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  • Use your mouse to rotate the Short-Handled Hoe by clicking and dragging either right or left.  Click on the + to zoom in and on the - to zoom out.

    Short-handled Hoe QTVR

  • What is the most important thing that teenagers should take away from an exhibit including the short-handled hoe?

  • Has the short-handled hoe been on exhibit?

  • This document details the condition of the blade and handle of the hoe when it was received by NMAH.

    Object Condition Report

  • Once the Chavez family officially gave the short-handled hoe to NMAH, curator William L. Bird wrote a memo acknowledging the circumstances of that gift.

    Acknowledgement of Gift

  • The short-handled hoe was a gift from Rita Chavez Medina, but the transaction was made by her son, Rudolph Medina.  In this memo, curator Harry Rubenstein further explains the circumstances of the gift and how the Chavez's presented the hoe to Secretary I. Michael Heyman.

    Memo on Chavez Hoe

  • Having seen Cesar E. Chavez's union jacket included in a traveling exhibition, America's Smithsonian, along with other national treasures, the Chavez family was moved to donate a short-handled hoe. In this handwritten memo, drafted by Rudolph  Medina and signed by other members of the family, explains that the hoe donated to NMAH was first used by Cesar Chavez's father, Librado Hernendez Chavez.

    Handwritten Deed of Gift

  • This memo officially marks the short-handled hoe as part of the National Museum of American History's collections.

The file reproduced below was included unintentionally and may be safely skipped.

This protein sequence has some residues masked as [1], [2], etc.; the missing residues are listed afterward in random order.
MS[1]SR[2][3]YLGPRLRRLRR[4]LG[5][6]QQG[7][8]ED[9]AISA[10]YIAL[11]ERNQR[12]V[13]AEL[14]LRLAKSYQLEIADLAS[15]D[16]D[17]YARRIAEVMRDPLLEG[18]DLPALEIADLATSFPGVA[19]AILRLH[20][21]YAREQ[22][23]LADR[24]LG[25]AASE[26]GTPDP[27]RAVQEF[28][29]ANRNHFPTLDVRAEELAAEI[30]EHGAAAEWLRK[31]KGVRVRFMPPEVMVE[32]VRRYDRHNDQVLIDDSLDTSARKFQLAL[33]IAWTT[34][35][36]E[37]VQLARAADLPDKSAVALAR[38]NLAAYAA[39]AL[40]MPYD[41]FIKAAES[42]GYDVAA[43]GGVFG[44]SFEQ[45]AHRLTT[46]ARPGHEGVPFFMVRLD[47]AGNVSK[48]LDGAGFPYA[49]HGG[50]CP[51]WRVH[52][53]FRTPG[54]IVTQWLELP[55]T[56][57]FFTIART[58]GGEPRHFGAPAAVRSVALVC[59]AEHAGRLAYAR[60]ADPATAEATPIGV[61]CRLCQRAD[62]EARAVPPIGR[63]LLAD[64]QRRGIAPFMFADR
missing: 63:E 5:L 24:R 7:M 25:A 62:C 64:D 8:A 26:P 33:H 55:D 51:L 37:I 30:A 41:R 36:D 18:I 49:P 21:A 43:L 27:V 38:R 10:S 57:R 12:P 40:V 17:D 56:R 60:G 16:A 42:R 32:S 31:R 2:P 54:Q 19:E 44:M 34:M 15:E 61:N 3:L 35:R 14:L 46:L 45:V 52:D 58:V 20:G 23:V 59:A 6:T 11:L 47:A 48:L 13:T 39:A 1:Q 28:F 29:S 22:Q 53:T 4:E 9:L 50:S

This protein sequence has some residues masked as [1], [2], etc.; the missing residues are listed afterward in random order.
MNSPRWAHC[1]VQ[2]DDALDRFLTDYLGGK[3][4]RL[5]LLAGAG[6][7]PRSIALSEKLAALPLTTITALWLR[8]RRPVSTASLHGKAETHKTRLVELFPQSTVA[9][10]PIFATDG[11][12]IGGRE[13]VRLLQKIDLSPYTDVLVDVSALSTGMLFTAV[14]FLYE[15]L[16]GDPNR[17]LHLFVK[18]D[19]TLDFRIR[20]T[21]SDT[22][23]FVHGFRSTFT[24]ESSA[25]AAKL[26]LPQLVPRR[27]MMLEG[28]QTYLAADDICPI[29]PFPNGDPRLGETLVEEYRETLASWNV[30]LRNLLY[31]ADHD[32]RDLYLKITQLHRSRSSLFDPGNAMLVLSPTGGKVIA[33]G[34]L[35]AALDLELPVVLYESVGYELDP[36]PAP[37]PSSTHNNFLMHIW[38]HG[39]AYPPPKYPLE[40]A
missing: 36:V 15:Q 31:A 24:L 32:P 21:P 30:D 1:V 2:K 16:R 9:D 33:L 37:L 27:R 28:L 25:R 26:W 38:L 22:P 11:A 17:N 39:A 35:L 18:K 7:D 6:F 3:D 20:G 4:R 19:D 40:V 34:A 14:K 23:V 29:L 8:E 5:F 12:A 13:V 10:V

Accession Memorandum

  • How did this hoe end up in the collection?

  • Does the short-handled hoe mean different things to different people?

  • Beginning in 1972 lawyers representing farm workers petitioned the California Industrial Safety Board to prohibit the use of the short-handled hoe. Initially the Board rejected the workers' claims. Finally, the plaintiffs appealed the case to the California Supreme Court, which declared in April 1975 that the short-handled hoe was "an unsafe hand tool" that was banned by California law.

    An "Unsafe Hand Tool": The California Supreme Court Decision

  • In 1972 Maurice "Mo" Jourdane, a young staff attorney for the California Rural Legal Assistance organization, petitioned the California Division of Industrial Safety for the prohibition of the short-handled hoe. He gathered testimonies from farm workers and doctors to illustrate the physical dangers of the hoe. The author of this statement, Jesus Serrano, lived in the Salinas Valley of California for most of his life. Here, he explains that growers like the short-handled hoe because it gave them more control and allowed them to see when they were resting.

    "I can no longer bend over:" A Farm worker Testifies

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